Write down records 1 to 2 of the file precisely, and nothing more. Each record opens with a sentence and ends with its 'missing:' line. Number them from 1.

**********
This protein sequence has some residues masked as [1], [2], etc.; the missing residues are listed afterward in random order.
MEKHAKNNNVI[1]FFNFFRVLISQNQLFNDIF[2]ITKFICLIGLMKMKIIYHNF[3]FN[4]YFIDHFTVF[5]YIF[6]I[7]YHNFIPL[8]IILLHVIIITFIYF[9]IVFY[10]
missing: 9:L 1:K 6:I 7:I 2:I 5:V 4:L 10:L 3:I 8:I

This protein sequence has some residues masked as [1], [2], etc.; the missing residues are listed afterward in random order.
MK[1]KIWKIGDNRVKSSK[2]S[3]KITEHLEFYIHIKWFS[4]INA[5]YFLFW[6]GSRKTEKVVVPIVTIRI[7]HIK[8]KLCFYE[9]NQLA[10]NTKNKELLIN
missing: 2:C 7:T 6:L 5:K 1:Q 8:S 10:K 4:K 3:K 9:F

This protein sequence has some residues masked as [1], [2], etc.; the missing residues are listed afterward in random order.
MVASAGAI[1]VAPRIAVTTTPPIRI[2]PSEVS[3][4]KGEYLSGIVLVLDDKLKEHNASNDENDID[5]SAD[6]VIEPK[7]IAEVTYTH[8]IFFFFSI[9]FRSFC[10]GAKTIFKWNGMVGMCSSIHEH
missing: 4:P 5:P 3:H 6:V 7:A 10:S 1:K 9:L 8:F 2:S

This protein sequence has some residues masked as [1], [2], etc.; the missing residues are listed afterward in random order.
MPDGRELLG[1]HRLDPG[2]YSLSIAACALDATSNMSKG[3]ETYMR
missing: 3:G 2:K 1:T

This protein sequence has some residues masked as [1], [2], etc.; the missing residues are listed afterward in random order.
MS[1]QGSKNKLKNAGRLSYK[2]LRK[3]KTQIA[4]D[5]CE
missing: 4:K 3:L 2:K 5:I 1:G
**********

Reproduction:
This protein sequence has some residues masked as [1], [2], etc.; the missing residues are listed afterward in random order.
MEKHAKNNNVI[1]FFNFFRVLISQNQLFNDIF[2]ITKFICLIGLMKMKIIYHNF[3]FN[4]YFIDHFTVF[5]YIF[6]I[7]YHNFIPL[8]IILLHVIIITFIYF[9]IVFY[10]
missing: 9:L 1:K 6:I 7:I 2:I 5:V 4:L 10:L 3:I 8:I

This protein sequence has some residues masked as [1], [2], etc.; the missing residues are listed afterward in random order.
MK[1]KIWKIGDNRVKSSK[2]S[3]KITEHLEFYIHIKWFS[4]INA[5]YFLFW[6]GSRKTEKVVVPIVTIRI[7]HIK[8]KLCFYE[9]NQLA[10]NTKNKELLIN
missing: 2:C 7:T 6:L 5:K 1:Q 8:S 10:K 4:K 3:K 9:F